On March 27, 2020, President Trump signed the Coronavirus Aid, Relief, and Economic Security Act, referred to as the (“CARES”) Act, to assist the country in fighting the COVID-19 pandemic. Section 5001 of the CARES Act established the Coronavirus Relief Fund (CRF) to provide state and local governments with $150 billion to offset certain costs associated with fighting the pandemic.
On April 22, 2020, Johnson County received $116,311,033.60 from the U.S. Department of Treasury as part of the CRF. Johnson and Sedgewick counties were the only in the state of Kansas to receive direct funding, based on their populations of more than 500,000.
CRF were only allowed to be used to cover costs that were:
On July 9, 2020, the Board of County Commissioners (BOCC) adopted Resolution No. 041-20, authorizing the acceptance of Johnson County’s share of CRF from the state of Kansas’ Impact Fund. In addition to the amount of the direct aid for counties with populations under 500,000, the State Recovery Office also established an Impact Fund of $50 million to distribute to the hardest hit counties experiencing high COVID-19 cases and/or high unemployment rates. Johnson County was eligible for $7,977,835 of State Impact Funds (SIF).
Allocations during this phase addressed the needs of local taxing jurisdictions with expenses such as personal protective equipment (PPE), modifications to facilities to accommodate the need to social distance and other protective measures, additional cleaning and disinfection of facilities and equipment, as well as payroll costs for public health and safety employees whose services were substantially dedicated to mitigating or responding to the COVID-19 pandemic.
A committee of city and county representatives was comprised for planning purposes of Phase 1. The committee included city administrators/managers from the cities of Olathe, Shawnee and Roeland Park as well as Johnson County Government’s finance director and assistant finance director, deputy director of Emergency Management, and the deputy county manager.
Consistent with the BOCC’s previously identified priorities, community survey responses, and effects of the COVID-19 pandemic, five funding priorities were addressed in Phase 2. Those priorities were:
The county hired the University of Kansas to provide strategic support in development of the Phase 2 programs. “Strike Teams” comprised of key community stakeholders were engaged in a rapid response approach to define problems and develop innovative programmatic solutions that focused on the Phase 2 priorities identified by the board.
In September 2020, the Johnson County Board of County Commissioners approved $35,324,000 to fund 14 proposals recommended by a Community Reinvestment Committee, representing a group of nearly 80 Johnson County stakeholders who put together the plan. The application processes to apply for these funding programs will open up over the coming weeks.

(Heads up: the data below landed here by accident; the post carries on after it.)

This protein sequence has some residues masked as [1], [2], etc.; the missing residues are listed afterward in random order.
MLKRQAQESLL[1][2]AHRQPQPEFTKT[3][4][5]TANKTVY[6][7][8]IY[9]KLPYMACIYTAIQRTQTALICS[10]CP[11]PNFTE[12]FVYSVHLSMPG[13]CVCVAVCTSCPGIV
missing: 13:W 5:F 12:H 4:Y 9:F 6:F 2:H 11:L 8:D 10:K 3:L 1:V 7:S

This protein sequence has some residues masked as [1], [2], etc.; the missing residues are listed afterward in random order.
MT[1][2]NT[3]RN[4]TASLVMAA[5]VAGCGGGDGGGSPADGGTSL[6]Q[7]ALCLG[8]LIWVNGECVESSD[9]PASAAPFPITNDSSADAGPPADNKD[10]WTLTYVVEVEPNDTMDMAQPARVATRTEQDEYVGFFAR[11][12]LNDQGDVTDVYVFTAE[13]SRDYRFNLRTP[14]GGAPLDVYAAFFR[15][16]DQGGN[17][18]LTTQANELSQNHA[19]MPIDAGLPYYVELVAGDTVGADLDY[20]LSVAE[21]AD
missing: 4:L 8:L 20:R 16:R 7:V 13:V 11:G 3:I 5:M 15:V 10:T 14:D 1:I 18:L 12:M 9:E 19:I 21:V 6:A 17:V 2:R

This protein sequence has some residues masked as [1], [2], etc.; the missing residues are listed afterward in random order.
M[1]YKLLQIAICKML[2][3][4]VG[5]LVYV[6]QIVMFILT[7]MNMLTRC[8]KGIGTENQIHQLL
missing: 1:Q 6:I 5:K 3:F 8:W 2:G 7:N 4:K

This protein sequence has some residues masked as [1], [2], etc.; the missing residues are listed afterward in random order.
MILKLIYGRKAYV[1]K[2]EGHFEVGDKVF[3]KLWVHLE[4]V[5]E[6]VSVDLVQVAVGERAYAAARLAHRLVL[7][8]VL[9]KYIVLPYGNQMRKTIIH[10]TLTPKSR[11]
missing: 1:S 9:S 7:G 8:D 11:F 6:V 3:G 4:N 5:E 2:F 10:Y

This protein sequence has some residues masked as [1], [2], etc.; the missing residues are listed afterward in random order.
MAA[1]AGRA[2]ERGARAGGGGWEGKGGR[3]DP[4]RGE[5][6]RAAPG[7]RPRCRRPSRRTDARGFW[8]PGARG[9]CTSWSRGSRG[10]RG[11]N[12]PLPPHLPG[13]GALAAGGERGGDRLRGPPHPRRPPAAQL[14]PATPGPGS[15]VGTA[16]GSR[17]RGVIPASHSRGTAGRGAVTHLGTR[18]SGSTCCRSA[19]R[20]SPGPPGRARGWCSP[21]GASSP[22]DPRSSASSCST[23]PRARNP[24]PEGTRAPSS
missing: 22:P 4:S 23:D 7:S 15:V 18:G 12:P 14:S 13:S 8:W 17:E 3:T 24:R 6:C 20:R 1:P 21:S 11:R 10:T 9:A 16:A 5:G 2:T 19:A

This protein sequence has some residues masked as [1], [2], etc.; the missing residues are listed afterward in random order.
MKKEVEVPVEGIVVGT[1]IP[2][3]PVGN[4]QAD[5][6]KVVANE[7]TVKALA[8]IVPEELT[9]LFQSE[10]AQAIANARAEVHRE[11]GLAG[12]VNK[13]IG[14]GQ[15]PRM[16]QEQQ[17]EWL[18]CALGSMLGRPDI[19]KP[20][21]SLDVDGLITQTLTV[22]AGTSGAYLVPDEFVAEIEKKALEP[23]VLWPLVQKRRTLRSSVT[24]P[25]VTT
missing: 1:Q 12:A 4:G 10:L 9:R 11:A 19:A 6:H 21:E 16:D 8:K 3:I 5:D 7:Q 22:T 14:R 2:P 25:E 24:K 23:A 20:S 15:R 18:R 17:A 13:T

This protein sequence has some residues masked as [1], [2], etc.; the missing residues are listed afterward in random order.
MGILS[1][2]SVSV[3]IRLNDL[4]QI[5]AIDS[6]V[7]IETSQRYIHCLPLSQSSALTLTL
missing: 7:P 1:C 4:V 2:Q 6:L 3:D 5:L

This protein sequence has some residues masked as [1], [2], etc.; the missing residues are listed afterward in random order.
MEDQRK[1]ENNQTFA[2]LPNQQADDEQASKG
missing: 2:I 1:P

Details on the funded proposals and the process the committee followed are available here.
The county hired the Disaster Recovery Consulting Firm, Witt O’Brien’s, to provide expertise and oversight to guarantee compliance of all laws and regulations regarding expenditures using federal funds. Additional costs incurred as part of the County’s Single Audit will be paid from Phase 3.
The following chart shows the breakdown of the $116 million of CRF funds by Entity Type through December 31, 2020. This is for all three phases of the plan. The three largest entities make up approximately 85% of the total funding and include:
The following chart shows the breakdown of the $116 million of CRF funds by Federal Expense Category through December 31, 2020. This is for all three phases of the plan. The three largest expense categories make up approximately 72% of the total funding and include:
The following chart shows the breakdown of Phase 2 CRF funding, awarded and spent, by strategic priority area. The county awarded $35,324,000 in Phase 2 CRF funding for community reinvestment programs.
The top three programs make up approximately 61% and include:
The hardships created by the COVID-19 pandemic are many. But Johnson County was able to respond to the pandemic in a variety of ways in our community. Listed below are several highlights of the accomplishments achieved utilizing the CRF funds.
We heard from the community about the positive impact this funding made in the lives of Johnson County constituents.
Provided approximately 8,500 bags of food to elderly and vulnerable populations.
Improved mental health by combating social isolation through engaging in educational virtual programs.
Provided 1,350 small business grants and 45 artist relief grants.
In closing, the COVID-19 pandemic is not over. However, this first round of financial support has made a positive difference in the lives of Johnson County’s constituents and will continue to do so, as the County shifts focus towards vaccination efforts in the coming months.